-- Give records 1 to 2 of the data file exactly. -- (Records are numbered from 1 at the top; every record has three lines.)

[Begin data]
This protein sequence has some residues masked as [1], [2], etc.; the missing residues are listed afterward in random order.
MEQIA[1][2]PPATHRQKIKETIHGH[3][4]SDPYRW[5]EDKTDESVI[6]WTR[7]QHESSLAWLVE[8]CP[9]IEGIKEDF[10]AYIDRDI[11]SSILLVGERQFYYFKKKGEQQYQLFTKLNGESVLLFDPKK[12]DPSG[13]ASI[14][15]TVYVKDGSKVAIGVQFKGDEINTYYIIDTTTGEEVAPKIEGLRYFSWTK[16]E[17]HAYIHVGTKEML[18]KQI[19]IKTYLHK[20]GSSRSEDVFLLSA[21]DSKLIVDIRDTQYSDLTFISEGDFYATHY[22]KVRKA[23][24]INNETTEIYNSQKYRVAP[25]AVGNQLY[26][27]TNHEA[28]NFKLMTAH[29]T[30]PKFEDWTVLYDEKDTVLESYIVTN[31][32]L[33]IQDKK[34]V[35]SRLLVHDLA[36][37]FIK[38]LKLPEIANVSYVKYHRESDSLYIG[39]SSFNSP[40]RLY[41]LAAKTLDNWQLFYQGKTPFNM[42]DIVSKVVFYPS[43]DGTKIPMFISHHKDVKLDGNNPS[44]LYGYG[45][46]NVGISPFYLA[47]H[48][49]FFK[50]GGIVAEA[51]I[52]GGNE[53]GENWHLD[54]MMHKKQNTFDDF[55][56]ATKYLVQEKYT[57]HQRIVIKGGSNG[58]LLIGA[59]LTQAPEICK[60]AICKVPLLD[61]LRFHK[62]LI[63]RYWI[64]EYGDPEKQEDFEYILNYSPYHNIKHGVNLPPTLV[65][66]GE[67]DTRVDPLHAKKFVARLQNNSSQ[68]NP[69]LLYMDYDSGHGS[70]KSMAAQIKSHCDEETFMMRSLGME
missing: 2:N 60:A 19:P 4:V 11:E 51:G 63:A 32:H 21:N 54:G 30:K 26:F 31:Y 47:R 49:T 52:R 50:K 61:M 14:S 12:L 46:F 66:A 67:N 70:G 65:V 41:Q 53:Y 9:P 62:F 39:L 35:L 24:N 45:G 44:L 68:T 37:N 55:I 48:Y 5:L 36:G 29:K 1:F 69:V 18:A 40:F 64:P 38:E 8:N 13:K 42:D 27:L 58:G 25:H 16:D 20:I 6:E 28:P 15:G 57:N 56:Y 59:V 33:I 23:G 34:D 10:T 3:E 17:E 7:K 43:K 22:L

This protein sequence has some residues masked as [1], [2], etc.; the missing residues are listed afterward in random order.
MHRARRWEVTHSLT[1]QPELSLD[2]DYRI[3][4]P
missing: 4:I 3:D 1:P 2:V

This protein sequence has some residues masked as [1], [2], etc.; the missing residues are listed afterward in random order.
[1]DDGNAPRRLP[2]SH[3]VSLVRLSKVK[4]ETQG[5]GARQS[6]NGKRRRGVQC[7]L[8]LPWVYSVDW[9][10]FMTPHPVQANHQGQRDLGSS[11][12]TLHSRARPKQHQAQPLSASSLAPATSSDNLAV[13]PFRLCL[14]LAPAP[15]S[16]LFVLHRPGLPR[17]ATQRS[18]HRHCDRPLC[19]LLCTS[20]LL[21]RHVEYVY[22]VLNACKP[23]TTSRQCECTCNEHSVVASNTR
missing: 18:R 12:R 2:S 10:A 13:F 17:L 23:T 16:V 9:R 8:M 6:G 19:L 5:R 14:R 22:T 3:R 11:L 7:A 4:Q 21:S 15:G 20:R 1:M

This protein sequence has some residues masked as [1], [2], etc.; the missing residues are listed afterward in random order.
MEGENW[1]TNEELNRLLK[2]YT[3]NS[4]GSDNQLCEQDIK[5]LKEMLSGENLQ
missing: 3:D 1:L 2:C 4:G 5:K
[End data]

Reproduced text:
This protein sequence has some residues masked as [1], [2], etc.; the missing residues are listed afterward in random order.
MEQIA[1][2]PPATHRQKIKETIHGH[3][4]SDPYRW[5]EDKTDESVI[6]WTR[7]QHESSLAWLVE[8]CP[9]IEGIKEDF[10]AYIDRDI[11]SSILLVGERQFYYFKKKGEQQYQLFTKLNGESVLLFDPKK[12]DPSG[13]ASI[14][15]TVYVKDGSKVAIGVQFKGDEINTYYIIDTTTGEEVAPKIEGLRYFSWTK[16]E[17]HAYIHVGTKEML[18]KQI[19]IKTYLHK[20]GSSRSEDVFLLSA[21]DSKLIVDIRDTQYSDLTFISEGDFYATHY[22]KVRKA[23][24]INNETTEIYNSQKYRVAP[25]AVGNQLY[26][27]TNHEA[28]NFKLMTAH[29]T[30]PKFEDWTVLYDEKDTVLESYIVTN[31][32]L[33]IQDKK[34]V[35]SRLLVHDLA[36][37]FIK[38]LKLPEIANVSYVKYHRESDSLYIG[39]SSFNSP[40]RLY[41]LAAKTLDNWQLFYQGKTPFNM[42]DIVSKVVFYPS[43]DGTKIPMFISHHKDVKLDGNNPS[44]LYGYG[45][46]NVGISPFYLA[47]H[48][49]FFK[50]GGIVAEA[51]I[52]GGNE[53]GENWHLD[54]MMHKKQNTFDDF[55][56]ATKYLVQEKYT[57]HQRIVIKGGSNG[58]LLIGA[59]LTQAPEICK[60]AICKVPLLD[61]LRFHK[62]LI[63]RYWI[64]EYGDPEKQEDFEYILNYSPYHNIKHGVNLPPTLV[65][66]GE[67]DTRVDPLHAKKFVARLQNNSSQ[68]NP[69]LLYMDYDSGHGS[70]KSMAAQIKSHCDEETFMMRSLGME
missing: 2:N 60:A 19:P 4:V 11:E 51:G 63:A 32:H 21:N 54:G 30:K 26:F 31:Y 47:R 49:T 52:R 50:K 61:M 14:S 12:L 46:F 66:A 67:N 70:G 65:V 41:Q 53:Y 9:P 62:F 39:L 35:L 24:N 45:G 44:L 68:T 37:N 55:I 48:Y 5:L 36:G 29:K 1:F 69:V 18:A 40:F 64:P 38:E 8:N 13:K 42:D 27:L 58:G 25:H 16:D 20:I 6:E 28:P 15:G 57:N 56:Y 59:V 33:I 23:G 34:D 10:T 3:E 17:E 7:K 43:K 22:L

This protein sequence has some residues masked as [1], [2], etc.; the missing residues are listed afterward in random order.
MHRARRWEVTHSLT[1]QPELSLD[2]DYRI[3][4]P
missing: 4:I 3:D 1:P 2:V